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Old 19th Aug 2007, 18:24
  #78 (permalink)  
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All public domain information folks, that's why Adm West said that the T45 was only ship capable of defeating a Sizzler attack. It really comes down to old fashioned maths. It much like fighting an AMRAAM equipped fighter when you've only got Sky Flash or Sparrow.

You can guess how a T42 will do in similar circumstances. We need at least 8 T45s.

Last edited by Navaleye; 19th Aug 2007 at 22:32.
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Old 19th Aug 2007, 22:40
  #79 (permalink)  
 
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The PAAMS (ASTER 15/ASTER 30) system comprises:

A Fire Control System based on a new generation radar implementing or coupled with an up-link (either I/J or G or F bandwidth). The French and Italian Horizon platform will use the Empar MFR, the British T 45 destroyer the Sampson MFR, both in conjunction with the T 1850M long-range surveillance radar,
A 50 Sylver Vertical Launching Systems, each containing eight ready-to-fire missiles,
ASTER 15 and ASTER 30 anti-missile missiles.

This system provides 360 ° defence and an all weather capability. It also features an extremely quick response time, a high firing rate (8 missiles within 10 seconds), and the capability to engage up to 12 targets simultaneously.

…


Guidance accuracy

The Aster missile computes the predicted intercept time according to the target and environmental data it receives during the launch sequence. From the missile flyout and up to the point at which the active RF seeker switches on, the missile is inertially guided, receiving periodic target position and environment updates from the Firing Control Unit via the up-link. …

Implying that Aster missiles have rather long minimum range of engagement, and that Aster ought to be supplemented with a closer-in air defense missile.

…

This data allows the missile to update its own computations continuously as well as its optimum trajectory towards seeker switch-on and intercept and the predicted intercept time. As soon as the seeker has switched on and achieved target lock, the missile can home onto the target. The risk of acquiring the wrong target is avoided by means of sophisticated functions within the seeker and the on board computer.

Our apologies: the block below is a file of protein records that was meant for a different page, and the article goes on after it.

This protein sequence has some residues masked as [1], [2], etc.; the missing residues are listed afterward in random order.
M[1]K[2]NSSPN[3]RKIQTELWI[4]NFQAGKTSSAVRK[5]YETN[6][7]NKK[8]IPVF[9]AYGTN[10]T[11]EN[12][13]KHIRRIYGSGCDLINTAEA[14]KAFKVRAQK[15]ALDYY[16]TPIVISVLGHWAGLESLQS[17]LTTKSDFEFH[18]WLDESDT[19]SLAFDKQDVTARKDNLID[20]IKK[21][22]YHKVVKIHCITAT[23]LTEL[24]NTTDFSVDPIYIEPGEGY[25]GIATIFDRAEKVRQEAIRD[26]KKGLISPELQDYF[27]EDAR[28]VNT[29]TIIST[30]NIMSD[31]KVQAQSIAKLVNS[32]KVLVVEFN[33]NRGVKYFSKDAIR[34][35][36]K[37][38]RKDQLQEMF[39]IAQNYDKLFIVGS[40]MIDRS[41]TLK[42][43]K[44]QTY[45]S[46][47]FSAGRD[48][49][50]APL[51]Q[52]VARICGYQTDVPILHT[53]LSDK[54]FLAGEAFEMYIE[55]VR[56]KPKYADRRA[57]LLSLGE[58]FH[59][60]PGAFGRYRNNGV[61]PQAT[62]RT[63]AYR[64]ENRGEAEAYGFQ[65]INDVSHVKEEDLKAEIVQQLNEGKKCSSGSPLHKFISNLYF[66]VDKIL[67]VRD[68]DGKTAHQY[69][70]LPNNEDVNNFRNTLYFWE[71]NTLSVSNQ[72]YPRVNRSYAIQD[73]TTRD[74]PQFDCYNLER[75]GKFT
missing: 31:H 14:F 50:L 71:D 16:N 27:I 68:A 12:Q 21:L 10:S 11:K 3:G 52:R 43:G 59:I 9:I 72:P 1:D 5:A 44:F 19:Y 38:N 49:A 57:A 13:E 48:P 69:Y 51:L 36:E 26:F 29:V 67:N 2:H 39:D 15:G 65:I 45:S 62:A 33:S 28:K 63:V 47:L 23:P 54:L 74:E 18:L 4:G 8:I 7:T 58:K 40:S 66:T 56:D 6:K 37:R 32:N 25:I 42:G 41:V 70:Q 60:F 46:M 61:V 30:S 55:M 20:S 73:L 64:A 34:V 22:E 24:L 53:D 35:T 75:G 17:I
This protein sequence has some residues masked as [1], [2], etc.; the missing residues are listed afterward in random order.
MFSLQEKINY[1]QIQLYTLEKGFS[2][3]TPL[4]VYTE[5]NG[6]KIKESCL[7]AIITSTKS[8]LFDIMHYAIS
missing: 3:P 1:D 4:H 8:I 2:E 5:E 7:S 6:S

http://www.mbda-systems.com/mbda/site/FO/scripts/siteFO_contenu.php?lang=EN&noeu_id=89


Please explain the advantage of midcourse updates via data link over semiactive, provided that one’s system has multiple electronically steered antennae which can keep many targets “painted” simultaneously around 360 degrees az. and 180 degrees el. with mucho more kilowatts than transmitters in Aster missiles can emit. In addition, missiles used by brand AB can also get data link updates.

It seems to me that PAAMS/Aster's principal advantage is that it can be fitted to a smaller ship than Aegis/SPY.
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Old 20th Aug 2007, 01:42
  #80 (permalink)  
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Assuming you were happy to leave it on the Thames...
Assuming that the system doesn't have to be mounted in a floaty, boaty thing, it seems to me that we have a pretty useful close air defence system there. Why not deploy it at all important military bases (i.e. targets)? Oh, I forgot, defence spending cuts. The money is to be spent on a rapid reaction force (read carrier groups) that can poke its nose into any other country's business anywhere in the world. Why would we ever need to defend the United Kingdom?